Well, my friends, as you know, last week I went to the WNO to see and review Donizetti’s Lucia di Lammermoor. But then of course, one can never see too many Lucias. So a couple of days later I took Troy to his first ever official opera: the WNO’s Lucia di Lammermoor. (That is to half of it. For an opera lover under three, half of Lucia makes it a whole lotta music!)
Our tickets were courtesy of the wonderful WNO press office manager who told me that she would always be happy to spare a couple of tickets for my son and I. Our seats were fabulous: crème de la crème of the opera house: two aisle seats in Row P, aka Row 9 in the orchestra.
As soon as we went up the escalator of the Kennedy Center, we heard the sounds of jazz music and immediately dove into the festive spirit of a free concert on one of the outer stages. Troy loved it and started “conducting” while still standing in the foyer. His most favorite thing was the blue stars projected onto the ceiling on the occasion of the concert. Troy loved the foyer with its mirrored walls and beautiful crystal chandeliers.
However, walking into the opera house and seeing it with his very own eyes was it for him. He was walking with his head up, without taking his eyes off the crystal chandeliers, the red velvet rows of chairs, the tiers and the boxes, the pit and the instruments and kept saying :Theater! theater! chandeliers! French horn! Violin! And where is the conductor? Then he talked to the concierge and told her all the names of the instruments he liked, having concluded his speech with a statement that he has a baton and that he wants to be a conductor.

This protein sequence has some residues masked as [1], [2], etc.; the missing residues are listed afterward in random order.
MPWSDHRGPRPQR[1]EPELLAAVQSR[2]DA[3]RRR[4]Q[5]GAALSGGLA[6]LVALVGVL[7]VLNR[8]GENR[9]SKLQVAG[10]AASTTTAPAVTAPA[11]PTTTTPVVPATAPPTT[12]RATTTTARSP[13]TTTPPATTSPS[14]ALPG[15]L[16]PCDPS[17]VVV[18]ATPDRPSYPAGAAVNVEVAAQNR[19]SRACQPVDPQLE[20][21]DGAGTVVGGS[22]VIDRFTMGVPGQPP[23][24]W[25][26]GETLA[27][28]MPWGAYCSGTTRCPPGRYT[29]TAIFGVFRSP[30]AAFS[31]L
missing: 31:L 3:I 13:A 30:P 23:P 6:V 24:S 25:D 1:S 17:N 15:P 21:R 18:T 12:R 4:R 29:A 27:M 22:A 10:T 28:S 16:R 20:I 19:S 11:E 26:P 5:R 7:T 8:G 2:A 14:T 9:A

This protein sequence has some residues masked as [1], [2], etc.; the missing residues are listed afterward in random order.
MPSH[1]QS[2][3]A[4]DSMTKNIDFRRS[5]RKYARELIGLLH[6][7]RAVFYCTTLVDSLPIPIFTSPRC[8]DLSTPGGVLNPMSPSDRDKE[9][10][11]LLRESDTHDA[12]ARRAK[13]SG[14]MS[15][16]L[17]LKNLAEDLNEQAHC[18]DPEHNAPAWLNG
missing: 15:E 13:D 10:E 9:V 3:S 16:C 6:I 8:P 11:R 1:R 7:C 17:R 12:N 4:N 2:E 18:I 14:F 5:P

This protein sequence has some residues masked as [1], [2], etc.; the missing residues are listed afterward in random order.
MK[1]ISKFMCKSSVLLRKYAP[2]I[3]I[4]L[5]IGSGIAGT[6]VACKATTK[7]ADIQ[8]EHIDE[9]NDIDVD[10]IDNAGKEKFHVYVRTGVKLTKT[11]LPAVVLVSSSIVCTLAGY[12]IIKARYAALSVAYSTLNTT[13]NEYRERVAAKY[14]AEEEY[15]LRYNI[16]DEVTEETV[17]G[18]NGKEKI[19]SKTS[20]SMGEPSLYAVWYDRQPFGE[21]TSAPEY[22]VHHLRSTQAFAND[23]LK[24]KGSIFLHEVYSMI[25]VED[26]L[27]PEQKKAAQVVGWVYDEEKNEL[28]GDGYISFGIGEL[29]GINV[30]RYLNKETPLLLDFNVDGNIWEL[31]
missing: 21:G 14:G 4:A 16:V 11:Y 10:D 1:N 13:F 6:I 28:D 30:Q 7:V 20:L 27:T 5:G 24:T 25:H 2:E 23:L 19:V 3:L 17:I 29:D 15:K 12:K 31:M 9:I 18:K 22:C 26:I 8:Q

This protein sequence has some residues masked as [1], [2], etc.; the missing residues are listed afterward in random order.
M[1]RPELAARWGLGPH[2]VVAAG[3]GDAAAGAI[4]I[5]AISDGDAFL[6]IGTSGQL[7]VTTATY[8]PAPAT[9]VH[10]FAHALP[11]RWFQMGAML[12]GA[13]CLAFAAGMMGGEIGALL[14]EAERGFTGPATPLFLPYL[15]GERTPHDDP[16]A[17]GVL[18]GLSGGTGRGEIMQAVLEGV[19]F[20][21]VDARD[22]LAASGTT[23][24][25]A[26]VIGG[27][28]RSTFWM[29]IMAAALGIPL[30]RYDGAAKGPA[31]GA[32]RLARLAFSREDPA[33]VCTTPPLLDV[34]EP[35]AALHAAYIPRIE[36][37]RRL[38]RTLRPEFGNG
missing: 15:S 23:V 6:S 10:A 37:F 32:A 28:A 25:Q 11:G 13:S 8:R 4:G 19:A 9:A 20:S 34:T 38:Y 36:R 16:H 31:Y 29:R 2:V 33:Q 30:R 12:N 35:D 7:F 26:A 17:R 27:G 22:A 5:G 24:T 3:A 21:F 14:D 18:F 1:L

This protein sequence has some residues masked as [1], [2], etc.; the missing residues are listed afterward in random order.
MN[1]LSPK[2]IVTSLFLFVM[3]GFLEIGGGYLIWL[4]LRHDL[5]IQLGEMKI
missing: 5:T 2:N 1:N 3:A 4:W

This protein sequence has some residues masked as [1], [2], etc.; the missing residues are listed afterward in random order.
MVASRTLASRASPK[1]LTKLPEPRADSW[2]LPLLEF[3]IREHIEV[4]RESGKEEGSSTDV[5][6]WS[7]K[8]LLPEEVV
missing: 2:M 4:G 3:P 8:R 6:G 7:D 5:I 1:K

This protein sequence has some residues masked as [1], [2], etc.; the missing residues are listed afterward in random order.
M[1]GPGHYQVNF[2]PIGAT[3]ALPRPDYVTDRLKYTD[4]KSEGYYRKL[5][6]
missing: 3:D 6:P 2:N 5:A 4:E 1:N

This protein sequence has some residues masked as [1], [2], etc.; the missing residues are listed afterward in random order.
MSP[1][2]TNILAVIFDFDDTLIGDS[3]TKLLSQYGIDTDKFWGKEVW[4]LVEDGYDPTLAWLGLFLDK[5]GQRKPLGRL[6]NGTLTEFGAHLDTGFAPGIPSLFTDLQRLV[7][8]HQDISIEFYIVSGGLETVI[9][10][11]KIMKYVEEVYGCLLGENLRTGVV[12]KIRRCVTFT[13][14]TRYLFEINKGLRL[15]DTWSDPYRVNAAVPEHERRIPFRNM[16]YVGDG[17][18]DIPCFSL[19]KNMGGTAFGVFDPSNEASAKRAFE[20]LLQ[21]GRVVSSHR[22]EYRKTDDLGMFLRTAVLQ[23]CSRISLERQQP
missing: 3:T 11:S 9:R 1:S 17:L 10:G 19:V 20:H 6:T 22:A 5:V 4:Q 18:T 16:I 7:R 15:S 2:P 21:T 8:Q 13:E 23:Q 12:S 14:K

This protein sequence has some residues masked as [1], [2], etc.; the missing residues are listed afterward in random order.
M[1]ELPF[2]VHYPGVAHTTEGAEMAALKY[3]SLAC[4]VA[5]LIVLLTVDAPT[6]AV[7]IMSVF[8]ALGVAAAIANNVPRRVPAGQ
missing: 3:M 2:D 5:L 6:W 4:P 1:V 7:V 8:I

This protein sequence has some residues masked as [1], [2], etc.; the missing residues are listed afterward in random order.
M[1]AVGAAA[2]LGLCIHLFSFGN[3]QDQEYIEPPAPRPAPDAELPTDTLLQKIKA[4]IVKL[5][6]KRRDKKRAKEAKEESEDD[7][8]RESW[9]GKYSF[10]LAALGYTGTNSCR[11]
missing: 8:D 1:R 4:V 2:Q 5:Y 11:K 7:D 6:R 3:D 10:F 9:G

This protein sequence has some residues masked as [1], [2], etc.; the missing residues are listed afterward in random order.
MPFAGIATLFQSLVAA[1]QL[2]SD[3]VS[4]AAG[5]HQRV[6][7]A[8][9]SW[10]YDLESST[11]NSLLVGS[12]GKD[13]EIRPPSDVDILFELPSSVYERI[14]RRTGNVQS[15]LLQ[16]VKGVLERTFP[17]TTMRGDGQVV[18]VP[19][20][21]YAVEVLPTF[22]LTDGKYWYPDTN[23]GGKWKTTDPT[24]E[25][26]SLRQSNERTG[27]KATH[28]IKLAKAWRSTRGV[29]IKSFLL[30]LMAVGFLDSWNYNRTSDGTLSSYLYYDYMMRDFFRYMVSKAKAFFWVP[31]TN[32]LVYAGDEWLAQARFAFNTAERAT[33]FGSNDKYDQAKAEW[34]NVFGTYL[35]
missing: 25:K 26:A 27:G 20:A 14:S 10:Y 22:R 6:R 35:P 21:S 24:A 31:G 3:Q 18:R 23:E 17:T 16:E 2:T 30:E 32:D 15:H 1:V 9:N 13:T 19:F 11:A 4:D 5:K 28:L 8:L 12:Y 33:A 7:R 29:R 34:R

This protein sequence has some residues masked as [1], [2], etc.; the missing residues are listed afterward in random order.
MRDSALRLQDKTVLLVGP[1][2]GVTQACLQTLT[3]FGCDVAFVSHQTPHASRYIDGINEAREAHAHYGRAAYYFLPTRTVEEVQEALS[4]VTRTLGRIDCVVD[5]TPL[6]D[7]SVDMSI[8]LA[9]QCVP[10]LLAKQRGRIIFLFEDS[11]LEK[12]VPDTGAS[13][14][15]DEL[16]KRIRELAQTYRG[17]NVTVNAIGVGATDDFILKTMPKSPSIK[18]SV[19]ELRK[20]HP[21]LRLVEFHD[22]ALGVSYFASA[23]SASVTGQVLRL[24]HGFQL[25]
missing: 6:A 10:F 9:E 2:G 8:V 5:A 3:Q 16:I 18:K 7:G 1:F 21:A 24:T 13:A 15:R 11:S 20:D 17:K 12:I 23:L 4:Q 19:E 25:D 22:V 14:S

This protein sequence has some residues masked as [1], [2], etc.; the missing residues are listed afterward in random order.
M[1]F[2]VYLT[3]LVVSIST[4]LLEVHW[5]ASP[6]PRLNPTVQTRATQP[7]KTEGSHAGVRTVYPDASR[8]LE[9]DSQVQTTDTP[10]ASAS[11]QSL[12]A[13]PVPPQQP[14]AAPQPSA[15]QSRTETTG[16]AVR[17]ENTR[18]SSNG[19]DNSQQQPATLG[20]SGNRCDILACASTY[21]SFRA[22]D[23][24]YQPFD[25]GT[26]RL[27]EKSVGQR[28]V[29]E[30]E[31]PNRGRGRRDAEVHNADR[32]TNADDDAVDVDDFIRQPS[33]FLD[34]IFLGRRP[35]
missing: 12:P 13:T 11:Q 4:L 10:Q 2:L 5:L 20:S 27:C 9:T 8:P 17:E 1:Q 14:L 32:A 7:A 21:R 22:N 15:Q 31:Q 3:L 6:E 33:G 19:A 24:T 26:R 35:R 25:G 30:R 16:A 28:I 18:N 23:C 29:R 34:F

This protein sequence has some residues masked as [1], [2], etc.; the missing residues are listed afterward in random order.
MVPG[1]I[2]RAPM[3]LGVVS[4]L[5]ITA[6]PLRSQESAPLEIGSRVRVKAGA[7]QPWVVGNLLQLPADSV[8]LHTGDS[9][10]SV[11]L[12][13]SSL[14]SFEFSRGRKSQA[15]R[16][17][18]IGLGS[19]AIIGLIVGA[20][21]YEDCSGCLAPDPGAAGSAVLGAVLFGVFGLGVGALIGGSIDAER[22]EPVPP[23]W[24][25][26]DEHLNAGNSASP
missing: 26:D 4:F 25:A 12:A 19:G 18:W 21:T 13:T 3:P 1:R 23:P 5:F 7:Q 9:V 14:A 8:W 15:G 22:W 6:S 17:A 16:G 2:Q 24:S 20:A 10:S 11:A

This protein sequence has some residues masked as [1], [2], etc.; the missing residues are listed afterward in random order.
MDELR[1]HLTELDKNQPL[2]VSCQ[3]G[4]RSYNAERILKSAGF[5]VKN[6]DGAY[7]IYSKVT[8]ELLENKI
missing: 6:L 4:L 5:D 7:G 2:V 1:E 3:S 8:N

He watched and listened to the opera with a lot of attention and told me that he loved the music, and “how the man sang”, but “not how the lady sang”. And right he was!!!!(Lubov Petrova’s high register was truly painful to hear).
Even though Troy would have stayed through the whole performance, we decided to go home after the intermission. After all, we still had a one-hour trip back ahead of us, and I did not want Troy to be exhausted.
However, having left the opera house, we took a little bit of time to hang out at the Kennedy Center, threw our pennies into its gorgeous fountain and embraced the always festive and inspiring spirit of this grand building.
As we drove back, along the banks of the Potomac, I pointed all the landmarks to Troy, beautifully lit and gorgeous by night.
All the way back home Troy was talking about the chandeliers, the music, the instruments, the theater, and most importantly about coming back.